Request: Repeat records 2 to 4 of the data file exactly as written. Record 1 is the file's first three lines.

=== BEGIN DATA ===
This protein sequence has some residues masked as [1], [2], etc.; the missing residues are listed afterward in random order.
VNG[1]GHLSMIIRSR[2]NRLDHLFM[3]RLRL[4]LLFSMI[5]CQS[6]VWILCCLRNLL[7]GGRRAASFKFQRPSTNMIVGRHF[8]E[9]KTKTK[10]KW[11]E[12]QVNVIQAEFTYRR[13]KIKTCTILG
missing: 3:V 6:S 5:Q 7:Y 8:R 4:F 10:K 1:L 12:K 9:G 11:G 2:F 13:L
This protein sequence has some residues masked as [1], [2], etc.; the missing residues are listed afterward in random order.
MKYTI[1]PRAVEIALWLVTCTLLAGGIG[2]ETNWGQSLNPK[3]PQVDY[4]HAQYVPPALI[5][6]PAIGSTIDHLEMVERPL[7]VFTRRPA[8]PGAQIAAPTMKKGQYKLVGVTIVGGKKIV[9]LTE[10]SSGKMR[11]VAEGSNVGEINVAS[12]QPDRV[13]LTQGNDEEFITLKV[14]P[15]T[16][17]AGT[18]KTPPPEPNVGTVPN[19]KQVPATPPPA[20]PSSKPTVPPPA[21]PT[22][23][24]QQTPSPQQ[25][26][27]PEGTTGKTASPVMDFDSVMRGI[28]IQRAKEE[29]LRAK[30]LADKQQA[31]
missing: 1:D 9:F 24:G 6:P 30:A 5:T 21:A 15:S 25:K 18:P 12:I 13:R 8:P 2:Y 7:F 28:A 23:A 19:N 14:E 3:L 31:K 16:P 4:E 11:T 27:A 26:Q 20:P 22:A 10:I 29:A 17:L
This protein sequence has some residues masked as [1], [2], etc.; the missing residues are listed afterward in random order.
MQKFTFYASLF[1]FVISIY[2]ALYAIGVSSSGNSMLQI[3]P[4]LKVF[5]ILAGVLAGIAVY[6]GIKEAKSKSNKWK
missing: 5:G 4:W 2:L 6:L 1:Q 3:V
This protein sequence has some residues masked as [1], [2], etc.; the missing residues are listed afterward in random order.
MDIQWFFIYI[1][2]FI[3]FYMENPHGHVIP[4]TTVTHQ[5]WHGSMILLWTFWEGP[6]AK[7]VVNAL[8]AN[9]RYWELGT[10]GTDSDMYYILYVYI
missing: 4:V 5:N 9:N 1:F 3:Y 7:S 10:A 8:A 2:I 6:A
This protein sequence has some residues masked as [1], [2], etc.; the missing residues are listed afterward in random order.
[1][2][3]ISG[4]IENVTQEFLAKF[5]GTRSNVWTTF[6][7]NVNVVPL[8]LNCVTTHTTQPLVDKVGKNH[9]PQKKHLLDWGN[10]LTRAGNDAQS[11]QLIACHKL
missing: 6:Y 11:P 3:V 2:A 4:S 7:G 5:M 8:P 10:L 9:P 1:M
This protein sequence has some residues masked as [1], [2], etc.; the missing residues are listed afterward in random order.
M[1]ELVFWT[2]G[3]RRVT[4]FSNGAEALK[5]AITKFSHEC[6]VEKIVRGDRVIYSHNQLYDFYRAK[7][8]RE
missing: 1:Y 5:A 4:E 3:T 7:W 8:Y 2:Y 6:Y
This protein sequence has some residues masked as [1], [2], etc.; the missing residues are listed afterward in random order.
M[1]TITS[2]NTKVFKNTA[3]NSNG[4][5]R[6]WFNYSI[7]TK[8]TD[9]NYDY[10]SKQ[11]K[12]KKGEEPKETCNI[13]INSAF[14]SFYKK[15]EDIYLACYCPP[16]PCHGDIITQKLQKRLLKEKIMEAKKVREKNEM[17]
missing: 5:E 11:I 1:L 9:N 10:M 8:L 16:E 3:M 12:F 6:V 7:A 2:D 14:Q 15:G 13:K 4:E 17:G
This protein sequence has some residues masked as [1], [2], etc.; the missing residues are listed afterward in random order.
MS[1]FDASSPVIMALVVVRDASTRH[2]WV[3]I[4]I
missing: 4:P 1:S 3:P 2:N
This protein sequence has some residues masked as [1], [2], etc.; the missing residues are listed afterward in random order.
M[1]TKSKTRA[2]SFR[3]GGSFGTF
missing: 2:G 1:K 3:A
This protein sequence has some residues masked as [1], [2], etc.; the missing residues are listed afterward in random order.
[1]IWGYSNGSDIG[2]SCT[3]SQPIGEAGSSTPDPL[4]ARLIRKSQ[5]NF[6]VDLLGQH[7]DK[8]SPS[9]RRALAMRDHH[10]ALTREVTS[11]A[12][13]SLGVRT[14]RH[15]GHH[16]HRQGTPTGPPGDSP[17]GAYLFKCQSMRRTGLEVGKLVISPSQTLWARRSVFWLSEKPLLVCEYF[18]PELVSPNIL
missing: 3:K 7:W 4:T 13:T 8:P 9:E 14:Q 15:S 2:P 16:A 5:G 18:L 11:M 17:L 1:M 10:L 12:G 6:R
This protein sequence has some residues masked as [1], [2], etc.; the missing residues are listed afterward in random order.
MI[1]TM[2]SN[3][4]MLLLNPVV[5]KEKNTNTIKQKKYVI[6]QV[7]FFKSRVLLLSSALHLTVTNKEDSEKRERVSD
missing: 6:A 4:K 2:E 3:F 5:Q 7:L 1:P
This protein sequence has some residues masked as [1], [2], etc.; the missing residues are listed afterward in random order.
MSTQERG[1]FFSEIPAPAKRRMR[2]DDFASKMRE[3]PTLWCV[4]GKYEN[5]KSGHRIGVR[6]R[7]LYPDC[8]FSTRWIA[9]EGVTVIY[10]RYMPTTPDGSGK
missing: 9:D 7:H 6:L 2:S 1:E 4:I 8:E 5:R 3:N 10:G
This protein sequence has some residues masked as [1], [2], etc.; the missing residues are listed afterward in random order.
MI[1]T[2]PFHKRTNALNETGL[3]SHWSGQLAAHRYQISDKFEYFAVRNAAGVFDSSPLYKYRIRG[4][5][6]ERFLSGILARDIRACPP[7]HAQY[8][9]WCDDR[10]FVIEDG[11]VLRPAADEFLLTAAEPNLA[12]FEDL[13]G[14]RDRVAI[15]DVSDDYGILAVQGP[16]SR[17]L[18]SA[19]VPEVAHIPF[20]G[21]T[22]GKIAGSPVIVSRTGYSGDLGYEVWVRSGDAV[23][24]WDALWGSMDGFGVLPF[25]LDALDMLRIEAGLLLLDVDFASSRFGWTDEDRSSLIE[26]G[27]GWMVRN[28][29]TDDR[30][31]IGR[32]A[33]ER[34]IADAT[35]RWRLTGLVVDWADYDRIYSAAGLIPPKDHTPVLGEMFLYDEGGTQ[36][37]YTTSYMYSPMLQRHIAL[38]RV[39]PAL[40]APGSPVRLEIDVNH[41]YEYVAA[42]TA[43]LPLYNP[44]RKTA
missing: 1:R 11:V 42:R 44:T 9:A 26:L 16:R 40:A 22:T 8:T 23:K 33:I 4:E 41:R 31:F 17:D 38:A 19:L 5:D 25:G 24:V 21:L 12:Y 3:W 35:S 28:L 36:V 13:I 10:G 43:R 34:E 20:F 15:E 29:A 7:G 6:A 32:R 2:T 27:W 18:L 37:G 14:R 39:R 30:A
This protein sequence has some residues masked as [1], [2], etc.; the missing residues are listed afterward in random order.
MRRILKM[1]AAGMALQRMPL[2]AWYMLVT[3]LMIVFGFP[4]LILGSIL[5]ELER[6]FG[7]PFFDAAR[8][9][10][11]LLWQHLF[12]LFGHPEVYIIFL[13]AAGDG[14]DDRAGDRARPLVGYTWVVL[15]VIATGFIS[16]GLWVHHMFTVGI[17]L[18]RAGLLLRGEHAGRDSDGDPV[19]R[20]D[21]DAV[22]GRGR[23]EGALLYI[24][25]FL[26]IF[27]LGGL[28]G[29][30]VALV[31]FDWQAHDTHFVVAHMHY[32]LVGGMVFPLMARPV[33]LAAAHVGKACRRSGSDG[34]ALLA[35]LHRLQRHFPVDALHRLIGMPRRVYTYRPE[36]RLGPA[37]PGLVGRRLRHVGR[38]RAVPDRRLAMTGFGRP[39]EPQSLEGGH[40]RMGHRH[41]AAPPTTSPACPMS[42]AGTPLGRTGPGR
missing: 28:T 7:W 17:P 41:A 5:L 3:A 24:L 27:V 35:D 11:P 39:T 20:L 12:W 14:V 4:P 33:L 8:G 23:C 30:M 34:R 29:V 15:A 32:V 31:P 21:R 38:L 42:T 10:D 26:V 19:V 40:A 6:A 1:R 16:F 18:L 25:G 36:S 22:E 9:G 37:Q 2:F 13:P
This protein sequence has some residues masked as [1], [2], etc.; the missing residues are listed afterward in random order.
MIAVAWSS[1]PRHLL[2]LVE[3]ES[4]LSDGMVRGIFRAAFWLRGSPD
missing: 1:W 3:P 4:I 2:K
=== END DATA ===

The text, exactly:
This protein sequence has some residues masked as [1], [2], etc.; the missing residues are listed afterward in random order.
MKYTI[1]PRAVEIALWLVTCTLLAGGIG[2]ETNWGQSLNPK[3]PQVDY[4]HAQYVPPALI[5][6]PAIGSTIDHLEMVERPL[7]VFTRRPA[8]PGAQIAAPTMKKGQYKLVGVTIVGGKKIV[9]LTE[10]SSGKMR[11]VAEGSNVGEINVAS[12]QPDRV[13]LTQGNDEEFITLKV[14]P[15]T[16][17]AGT[18]KTPPPEPNVGTVPN[19]KQVPATPPPA[20]PSSKPTVPPPA[21]PT[22][23][24]QQTPSPQQ[25][26][27]PEGTTGKTASPVMDFDSVMRGI[28]IQRAKEE[29]LRAK[30]LADKQQA[31]
missing: 1:D 9:F 24:G 6:P 30:A 5:T 21:A 15:S 25:K 18:P 12:I 13:R 8:P 2:Y 7:F 28:A 23:A 19:N 14:E 3:L 31:K 16:P 4:E 11:T 27:A 26:Q 20:P 22:A 10:I 29:A 17:L
This protein sequence has some residues masked as [1], [2], etc.; the missing residues are listed afterward in random order.
MQKFTFYASLF[1]FVISIY[2]ALYAIGVSSSGNSMLQI[3]P[4]LKVF[5]ILAGVLAGIAVY[6]GIKEAKSKSNKWK
missing: 5:G 4:W 2:L 6:L 1:Q 3:V
This protein sequence has some residues masked as [1], [2], etc.; the missing residues are listed afterward in random order.
MDIQWFFIYI[1][2]FI[3]FYMENPHGHVIP[4]TTVTHQ[5]WHGSMILLWTFWEGP[6]AK[7]VVNAL[8]AN[9]RYWELGT[10]GTDSDMYYILYVYI
missing: 4:V 5:N 9:N 1:F 3:Y 7:S 10:A 8:A 2:I 6:A